Most of the Remain voters expressed their fear on that fateful day Britain decided to quit the EU. Beneath these fears, lay a diminishing ray of hope that the whole thing could be reversed. They hoped that a second referendum could be called before the formal withdrawal processes is instigated, but all that remains a dream – just as it was from the very beginning.
It’s now time for the Remain Camp to wake up from the slumber land and live in reality – Theresa May has triggered Article 50. The withdrawal is now in its initial stages of being formalized and undoubtedly will progress to the very end. There is nothing standing in the way, especially now that Parliament has no say in the matter.
There is no turning back on this defining moment within the British history books. Theresa May will remain the female Prime Minister who saw to it that Article 50 triggered.
Just as she said at after the formal signing by Britain’s EU ambassador, a signature that starts a two year exit process. A copy of the signed letter was handed to somber-looking EU Council President Donald Tusk, who said that this was a sad day for him and the EU.
The European Parliament has already made it clear that security cooperation would not be part of the negotiations – a precursor that the discussions would not be anyone’s daily cup of tea.
What the Exit Letter Contained
Ms May was very articulate in her letter to the EU, triggering Article 50 of the Lisbon Treaty. She said that dilly darling to strike a trade deal fast enough would negatively impact their fight against terrorism and crime.
But it did not take long for a counter attack to be ensued, with Guy Verhofstadt, the European Parliament’s chief Brexit negotiator, saying that trade and security negotiations would not be on the table. “I think the security of our citizens is far too important to start a trade off from one for the other.”
Chances of the EU declining to share intelligence with Europol, the EU policing agency, are high, especially if security agreement is not reached. That’s at least according to Home Secretary Amber Rudd.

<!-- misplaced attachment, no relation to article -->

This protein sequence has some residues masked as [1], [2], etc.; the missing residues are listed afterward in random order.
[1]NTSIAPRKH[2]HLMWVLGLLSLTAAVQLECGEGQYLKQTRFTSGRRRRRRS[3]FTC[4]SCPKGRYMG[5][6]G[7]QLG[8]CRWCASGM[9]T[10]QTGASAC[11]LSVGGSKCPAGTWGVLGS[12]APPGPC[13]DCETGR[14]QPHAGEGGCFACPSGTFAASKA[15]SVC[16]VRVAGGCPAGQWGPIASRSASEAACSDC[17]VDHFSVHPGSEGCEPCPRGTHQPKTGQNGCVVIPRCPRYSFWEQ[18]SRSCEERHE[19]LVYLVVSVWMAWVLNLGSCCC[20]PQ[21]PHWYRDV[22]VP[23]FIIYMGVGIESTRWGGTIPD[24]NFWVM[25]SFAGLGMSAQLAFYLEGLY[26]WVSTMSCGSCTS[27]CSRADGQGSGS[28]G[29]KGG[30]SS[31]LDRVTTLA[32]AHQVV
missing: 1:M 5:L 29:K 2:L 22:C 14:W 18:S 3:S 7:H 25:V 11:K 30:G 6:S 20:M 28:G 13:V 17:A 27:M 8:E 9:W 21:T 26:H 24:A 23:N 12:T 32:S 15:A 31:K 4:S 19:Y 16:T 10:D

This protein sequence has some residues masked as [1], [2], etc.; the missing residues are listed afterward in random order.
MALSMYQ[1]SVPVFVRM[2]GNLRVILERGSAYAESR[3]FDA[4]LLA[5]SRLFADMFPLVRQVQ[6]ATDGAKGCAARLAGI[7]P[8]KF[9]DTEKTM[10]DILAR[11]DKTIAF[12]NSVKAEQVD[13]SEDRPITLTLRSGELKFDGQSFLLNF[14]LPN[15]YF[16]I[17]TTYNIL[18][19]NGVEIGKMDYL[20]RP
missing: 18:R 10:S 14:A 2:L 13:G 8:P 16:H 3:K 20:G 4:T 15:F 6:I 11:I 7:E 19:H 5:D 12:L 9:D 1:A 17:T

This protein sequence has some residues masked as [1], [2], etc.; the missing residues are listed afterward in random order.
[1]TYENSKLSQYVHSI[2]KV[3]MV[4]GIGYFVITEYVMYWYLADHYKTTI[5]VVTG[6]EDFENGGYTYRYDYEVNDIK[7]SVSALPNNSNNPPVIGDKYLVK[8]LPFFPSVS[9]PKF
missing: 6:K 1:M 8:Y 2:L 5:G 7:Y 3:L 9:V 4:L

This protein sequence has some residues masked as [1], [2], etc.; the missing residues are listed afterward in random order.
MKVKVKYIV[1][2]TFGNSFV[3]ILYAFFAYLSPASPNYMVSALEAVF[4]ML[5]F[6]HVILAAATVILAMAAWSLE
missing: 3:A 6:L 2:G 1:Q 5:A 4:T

May stated that it is her desire to “maintain the degree of co-operation on these matters that we have currently”.
Downing Street also came to the defense of the PM, saying that she hadn’t issued a threat to the EU negotiators, adding that her comments were mere facts because existing arrangements would lapse if Britain left the EU without a deal.
A bitter Split
It is expected the separation to be a bitter one, with the EU reliably informed ready to make it difficult for the leaving partner. The difficulties are meant to deter any other country which may have such motives.
The gloomy-looking Tusk, after receiving the letter, said that he wouldn’t pretend that the day was a good one – in Brussels or in London. “After all, most Europeans, – including almost half the British voters, wished that we would stay together, not drift apart. As for me, I will not pretend that I am happy today,” Tusk said.
Mr Tusk added that the exit had helped all the other 27 EU members more committed to the union than ever.
We already miss you, he finalized.
The exit has left many questioning the future of the EU citizens residing in the United Kingdom. The kind of deal reached should be one that favors the citizens, even if Parliament cannot approve or disapprove the final deal struck. The negotiators must bear in mind that UK and EU citizens are spread all over the union member states.